Poems (Google eBook)

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Ticknor, Reed, and Fields, 1851
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Page 37 - Love took up the glass of Time, and turned it in his glowing hands ; Every moment, lightly shaken, ran itself in golden sands. Love took up the harp of Life, and smote on all the chords with might ; Smote the chord of Self, that, trembling, passed in music out of sight.
Page 44 - For I dipt into the future, far as human eye could see, Saw the Vision of the- world, and all the wonder that would be...
Page 99 - MY good blade carves the casques of men, My tough lance thrusteth sure, My strength is as the strength of ten, Because my heart is pure.
Page 272 - For woman is not undevelopt man, But diverse : could we make her as the man, Sweet Love were slain : his dearest bond is this, Not like to like, but like in difference. Yet in the long years liker must they grow ; The man be more of woman, she of man ; He gain in sweetness and in moral height, Nor lose the wrestling thews that throw the world ; She mental breadth, nor fail in childward care, Nor lose the childlike in the larger mind ; Till at the last she set herself to man, Like perfect music unto...
Page 31 - As tho' to breathe were life. Life piled on life Were all too little, and of one to me Little remains: but every hour is saved From that eternal silence, something more, A bringer of new things; and vile it were For some three suns to store and hoard myself, And this gray spirit yearning in desire To follow knowledge like a sinking star, ^ Beyond the utmost bound of human thought.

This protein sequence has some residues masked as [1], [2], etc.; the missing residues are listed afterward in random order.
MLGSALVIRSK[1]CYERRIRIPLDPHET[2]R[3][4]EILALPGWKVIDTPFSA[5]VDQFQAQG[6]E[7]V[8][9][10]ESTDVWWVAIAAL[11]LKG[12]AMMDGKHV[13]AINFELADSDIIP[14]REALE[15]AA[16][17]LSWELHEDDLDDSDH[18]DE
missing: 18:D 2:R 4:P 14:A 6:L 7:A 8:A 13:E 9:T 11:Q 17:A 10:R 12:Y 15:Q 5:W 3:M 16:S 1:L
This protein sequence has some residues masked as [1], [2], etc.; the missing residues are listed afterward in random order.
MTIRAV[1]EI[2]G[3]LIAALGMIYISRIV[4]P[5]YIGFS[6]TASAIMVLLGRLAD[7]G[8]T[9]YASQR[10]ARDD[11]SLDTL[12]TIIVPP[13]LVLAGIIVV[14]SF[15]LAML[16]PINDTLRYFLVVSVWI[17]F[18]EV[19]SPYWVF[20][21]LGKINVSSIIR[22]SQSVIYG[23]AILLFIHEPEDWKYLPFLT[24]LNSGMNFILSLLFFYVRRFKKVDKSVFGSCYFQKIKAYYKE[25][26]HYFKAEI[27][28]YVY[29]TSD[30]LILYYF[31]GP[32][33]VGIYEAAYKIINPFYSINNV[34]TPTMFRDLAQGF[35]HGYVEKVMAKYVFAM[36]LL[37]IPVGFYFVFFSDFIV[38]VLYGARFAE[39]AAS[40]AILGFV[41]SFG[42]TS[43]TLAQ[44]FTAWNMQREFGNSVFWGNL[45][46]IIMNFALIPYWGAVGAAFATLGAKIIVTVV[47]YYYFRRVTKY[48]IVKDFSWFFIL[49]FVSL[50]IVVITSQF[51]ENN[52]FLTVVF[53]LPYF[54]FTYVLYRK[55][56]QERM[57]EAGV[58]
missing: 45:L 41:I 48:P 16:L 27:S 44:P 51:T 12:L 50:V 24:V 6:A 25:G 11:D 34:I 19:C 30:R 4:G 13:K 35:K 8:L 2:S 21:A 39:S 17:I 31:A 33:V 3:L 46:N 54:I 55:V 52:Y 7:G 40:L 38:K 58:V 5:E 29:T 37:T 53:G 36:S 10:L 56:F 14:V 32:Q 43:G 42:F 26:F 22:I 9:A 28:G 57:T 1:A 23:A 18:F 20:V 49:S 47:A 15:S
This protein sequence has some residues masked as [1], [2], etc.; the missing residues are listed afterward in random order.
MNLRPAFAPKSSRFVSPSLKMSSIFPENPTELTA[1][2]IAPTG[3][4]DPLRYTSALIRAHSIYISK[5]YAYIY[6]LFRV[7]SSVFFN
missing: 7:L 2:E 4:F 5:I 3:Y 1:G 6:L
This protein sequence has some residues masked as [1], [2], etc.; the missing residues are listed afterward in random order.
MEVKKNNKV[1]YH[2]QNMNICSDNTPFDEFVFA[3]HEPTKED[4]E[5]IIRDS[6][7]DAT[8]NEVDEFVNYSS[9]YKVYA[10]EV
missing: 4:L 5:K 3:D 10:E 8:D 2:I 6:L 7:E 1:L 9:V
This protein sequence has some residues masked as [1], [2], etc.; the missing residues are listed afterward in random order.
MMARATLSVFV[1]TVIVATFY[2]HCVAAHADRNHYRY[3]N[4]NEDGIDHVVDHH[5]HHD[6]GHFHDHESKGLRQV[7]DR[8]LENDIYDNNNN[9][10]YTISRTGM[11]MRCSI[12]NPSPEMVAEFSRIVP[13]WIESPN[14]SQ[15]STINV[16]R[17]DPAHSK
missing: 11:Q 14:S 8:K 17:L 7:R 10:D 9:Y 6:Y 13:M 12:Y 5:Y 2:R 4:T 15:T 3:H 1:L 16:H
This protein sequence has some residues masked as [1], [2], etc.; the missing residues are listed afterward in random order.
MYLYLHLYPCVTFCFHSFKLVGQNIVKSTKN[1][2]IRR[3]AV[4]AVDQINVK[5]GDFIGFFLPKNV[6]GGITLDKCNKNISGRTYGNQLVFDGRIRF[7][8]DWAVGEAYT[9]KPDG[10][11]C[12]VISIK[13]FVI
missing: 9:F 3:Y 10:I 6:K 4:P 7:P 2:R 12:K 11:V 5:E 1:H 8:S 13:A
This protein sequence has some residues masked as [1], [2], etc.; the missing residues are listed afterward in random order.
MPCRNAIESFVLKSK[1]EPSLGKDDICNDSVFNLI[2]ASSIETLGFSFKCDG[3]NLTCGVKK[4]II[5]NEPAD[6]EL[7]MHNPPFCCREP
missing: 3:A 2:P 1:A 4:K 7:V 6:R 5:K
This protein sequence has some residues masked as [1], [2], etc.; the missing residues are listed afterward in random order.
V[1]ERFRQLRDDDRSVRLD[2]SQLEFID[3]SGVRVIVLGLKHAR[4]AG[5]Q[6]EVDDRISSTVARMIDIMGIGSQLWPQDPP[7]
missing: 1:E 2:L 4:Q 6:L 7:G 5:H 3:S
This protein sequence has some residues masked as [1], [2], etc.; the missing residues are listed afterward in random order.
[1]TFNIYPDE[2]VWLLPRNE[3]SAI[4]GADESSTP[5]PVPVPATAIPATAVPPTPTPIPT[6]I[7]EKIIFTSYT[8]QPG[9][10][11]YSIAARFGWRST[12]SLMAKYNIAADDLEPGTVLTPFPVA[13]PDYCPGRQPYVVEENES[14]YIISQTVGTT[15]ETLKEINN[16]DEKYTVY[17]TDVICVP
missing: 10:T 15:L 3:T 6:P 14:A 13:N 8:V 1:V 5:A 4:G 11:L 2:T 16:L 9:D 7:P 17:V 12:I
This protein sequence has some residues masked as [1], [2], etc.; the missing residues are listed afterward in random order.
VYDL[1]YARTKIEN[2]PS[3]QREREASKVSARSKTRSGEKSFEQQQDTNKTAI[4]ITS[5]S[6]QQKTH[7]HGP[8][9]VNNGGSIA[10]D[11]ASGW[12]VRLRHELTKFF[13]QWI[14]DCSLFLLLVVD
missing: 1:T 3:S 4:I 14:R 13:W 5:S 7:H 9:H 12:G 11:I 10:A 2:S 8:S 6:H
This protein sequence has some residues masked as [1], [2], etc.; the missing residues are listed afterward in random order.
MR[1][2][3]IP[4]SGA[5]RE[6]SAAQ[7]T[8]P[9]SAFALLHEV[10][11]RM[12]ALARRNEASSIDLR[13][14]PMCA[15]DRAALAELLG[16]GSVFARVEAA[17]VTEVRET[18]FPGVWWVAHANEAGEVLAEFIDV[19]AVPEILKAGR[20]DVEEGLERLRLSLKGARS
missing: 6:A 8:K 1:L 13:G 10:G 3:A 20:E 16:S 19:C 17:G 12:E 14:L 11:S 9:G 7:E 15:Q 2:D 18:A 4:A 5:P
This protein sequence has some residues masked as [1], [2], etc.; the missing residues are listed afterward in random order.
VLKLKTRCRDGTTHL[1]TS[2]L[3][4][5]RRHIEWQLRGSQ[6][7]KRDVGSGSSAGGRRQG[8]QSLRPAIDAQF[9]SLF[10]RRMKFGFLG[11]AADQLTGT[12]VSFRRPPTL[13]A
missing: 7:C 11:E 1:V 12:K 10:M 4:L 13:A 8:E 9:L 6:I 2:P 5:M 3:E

Page 45 - In the Parliament of man, the Federation of the world. There the common sense of most shall hold a fretful realm in awe, And the kindly earth shall slumber, lapt in universal law.
Page 35 - Many a night from yonder ivied casement, ere I went to rest, Did I look on great Orion sloping slowly to the West. Many a night I saw the Pleiads, rising thro' the mellow shade, Glitter like a swarm of fire-flies tangled in a silver braid.
Page 46 - Knowledge comes, but wisdom lingers, and I linger on the shore, And the individual withers, and the world is more and more.
Page 36 - Then her cheek was pale and thinner than should be for one so young, And her eyes on all my motions with a mute observance hung. And I said, 'My cousin Amy, speak, and speak the truth to me, Trust me, cousin, all the current of my being sets to thee.
Page 89 - To sleep thro' terms of mighty wars, And wake on science grown to more, On secrets of the brain, the stars, As wild as aught of fairy lore; And all that else the years will show. The Poet-forms of stronger hours, The vast Republics that may grow, The Federations and the Powers; Titanic forces taking birth In divers seasons, divers climes; For we are Ancients of the earth, And in the morning of the times. So sleeping, so aroused from sleep Thro' sunny decads new and strange, Or gay quinquenniads would...

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